Questioning your own witness while defending a deposition is a rare practice. A recent decision out of California’s Second Appellate District will require attorneys to consider doing so more often, especially in repeat cases involving warranty issues or toxic torts.
On October 29, 2019, the California Court of Appeal in the Second Appellate District decided Raul Berroteran II v. Ford Motor Company, No. B296639, 2019 WL 5558830, holding that the trial court abused its discretion in excluding videotaped deposition testimony of the defendant’s witnesses during trial. The testimony at issue, which had been given for other cases involving the defendant, involved the same type of diesel engine in the same model vehicle as the one at issue before the court. The court held that the trial court should have admitted the former deposition testimony because the defendant had the same motive and opportunity to examine its witnesses in a deposition as it would have at trial. The court further stated that the test for admissibility is not whether the party opposing the testimony actually cross-examined the witness, but rather only whether the party “had a motive and opportunity for such cross-examination.” Berroteran, 2019 WL 5558830 at *22. The Second District determined that deposition testimony may be used at trial if the questioner had a “similar motive” during both proceedings. It determined that the defendant in Berroteran had a similar – if not identical – motive to defend itself against the allegations of misconduct and knowledge regarding functionality of the 6.0-liter diesel engine at the heart of all deposition testimonies and of the Berroteran trial.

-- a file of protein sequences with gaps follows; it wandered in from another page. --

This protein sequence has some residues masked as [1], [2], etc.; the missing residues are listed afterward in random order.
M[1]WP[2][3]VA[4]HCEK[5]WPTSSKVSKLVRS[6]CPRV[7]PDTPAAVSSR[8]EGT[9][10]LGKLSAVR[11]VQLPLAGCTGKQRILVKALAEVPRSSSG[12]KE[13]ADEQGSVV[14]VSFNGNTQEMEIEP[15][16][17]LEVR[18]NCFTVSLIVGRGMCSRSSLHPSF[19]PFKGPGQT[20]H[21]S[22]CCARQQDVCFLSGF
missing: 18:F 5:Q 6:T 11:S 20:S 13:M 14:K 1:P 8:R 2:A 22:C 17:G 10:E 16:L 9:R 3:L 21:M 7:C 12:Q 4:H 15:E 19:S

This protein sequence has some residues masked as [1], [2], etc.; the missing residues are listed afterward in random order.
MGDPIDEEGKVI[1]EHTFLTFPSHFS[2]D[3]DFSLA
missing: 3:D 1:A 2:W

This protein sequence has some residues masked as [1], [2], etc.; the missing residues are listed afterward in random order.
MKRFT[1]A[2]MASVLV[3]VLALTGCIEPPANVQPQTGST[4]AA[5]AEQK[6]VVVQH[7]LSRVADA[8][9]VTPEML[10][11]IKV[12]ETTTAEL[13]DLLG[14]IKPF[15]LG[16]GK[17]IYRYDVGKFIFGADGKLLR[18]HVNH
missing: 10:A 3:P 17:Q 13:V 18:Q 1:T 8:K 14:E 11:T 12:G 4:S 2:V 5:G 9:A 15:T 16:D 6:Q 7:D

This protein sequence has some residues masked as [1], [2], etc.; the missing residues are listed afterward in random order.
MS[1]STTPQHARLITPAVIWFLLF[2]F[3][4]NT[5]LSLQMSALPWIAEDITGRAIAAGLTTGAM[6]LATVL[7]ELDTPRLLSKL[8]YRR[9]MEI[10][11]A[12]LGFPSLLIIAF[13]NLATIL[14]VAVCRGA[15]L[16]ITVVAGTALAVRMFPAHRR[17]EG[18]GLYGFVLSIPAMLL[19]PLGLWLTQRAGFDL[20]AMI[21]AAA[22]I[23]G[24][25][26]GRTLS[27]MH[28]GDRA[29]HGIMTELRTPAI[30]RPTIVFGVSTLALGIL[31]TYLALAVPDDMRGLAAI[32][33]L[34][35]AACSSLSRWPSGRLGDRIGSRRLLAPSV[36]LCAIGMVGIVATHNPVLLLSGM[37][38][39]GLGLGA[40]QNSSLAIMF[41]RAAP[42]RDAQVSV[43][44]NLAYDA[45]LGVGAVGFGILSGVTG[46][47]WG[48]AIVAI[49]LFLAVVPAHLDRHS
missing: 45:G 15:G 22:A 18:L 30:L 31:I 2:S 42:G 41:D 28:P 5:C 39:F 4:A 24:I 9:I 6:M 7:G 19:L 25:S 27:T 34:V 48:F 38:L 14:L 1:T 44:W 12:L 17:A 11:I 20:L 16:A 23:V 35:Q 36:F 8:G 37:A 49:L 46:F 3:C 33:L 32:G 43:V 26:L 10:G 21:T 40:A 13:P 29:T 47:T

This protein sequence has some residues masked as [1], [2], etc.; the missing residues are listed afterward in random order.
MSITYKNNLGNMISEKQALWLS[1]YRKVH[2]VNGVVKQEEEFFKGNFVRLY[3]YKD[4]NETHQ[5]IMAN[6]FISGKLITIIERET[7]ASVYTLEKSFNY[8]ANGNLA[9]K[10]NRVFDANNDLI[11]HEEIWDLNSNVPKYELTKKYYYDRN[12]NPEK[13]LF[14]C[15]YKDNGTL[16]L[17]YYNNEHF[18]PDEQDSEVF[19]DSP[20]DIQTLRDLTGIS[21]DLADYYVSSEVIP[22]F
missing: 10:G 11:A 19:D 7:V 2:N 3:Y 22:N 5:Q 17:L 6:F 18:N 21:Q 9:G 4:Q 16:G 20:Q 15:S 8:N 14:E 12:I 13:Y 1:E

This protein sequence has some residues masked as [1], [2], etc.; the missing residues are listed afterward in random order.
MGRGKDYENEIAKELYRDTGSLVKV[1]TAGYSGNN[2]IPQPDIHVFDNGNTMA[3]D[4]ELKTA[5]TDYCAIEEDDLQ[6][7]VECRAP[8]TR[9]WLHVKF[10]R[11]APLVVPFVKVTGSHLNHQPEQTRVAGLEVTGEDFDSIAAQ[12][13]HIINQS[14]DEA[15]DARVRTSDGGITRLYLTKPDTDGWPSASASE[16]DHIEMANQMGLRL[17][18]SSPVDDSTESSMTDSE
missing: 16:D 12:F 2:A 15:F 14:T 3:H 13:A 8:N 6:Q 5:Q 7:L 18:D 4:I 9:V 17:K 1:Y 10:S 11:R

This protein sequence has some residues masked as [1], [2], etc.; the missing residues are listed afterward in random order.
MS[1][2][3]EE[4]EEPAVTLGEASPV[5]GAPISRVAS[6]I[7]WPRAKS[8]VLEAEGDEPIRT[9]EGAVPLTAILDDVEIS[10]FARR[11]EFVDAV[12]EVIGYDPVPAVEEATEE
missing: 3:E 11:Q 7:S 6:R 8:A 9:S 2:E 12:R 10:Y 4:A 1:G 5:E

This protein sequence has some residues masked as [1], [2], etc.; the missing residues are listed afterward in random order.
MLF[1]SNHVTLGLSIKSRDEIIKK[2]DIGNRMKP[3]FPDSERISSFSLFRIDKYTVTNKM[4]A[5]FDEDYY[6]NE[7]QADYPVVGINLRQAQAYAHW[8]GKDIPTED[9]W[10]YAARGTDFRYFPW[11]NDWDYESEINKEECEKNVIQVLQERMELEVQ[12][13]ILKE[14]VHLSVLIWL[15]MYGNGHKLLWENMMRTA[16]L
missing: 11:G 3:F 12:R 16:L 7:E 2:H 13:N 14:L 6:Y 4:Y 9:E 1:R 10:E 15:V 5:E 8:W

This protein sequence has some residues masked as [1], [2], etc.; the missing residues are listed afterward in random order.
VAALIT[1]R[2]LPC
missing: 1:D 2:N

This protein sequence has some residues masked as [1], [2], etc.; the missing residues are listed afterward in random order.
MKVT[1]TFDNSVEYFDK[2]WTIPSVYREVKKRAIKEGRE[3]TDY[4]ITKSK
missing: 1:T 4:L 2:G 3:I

In determining that there is no categorical bar to admitting deposition testimony at trial, the Second District directly conflicted with the Fourth Appellate District’s decision in Wahlgren v. Coleco Industries, Inc., 151 Cal. App. 3d 543 (1984). In Wahlgren, the court reasoned that “a deposition hearing normally functions as a discovery device” and that it has a “limited purpose and utility” that discourages examination of one’s own witness. Id. at 546-47. And while the Wahlgren court stated that “[a]ll respected authorities” agreed that discovery depositions and trials to resolve issues of liability served separate purposes, it did not cite any authority to back up its proposition. Id.
Berroteran, on the other hand, looked to the plain language of California Evidence Code Section 1291, which does not distinguish between discovery depositions and depositions that may, in fact, be used to resolve issues of liability. In Berroteran, the Second District reasoned that Federal Rule of Evidence 804 and California Rule of Evidence 1291 include similar language regarding the introduction of out-of-court testimony in trial. And since federal courts have not imposed a categorical bar on admitting deposition testimony at trial, the Second District stated that its decision in Berroteran was in line with federal law and that Wahlgren was therefore the anomaly.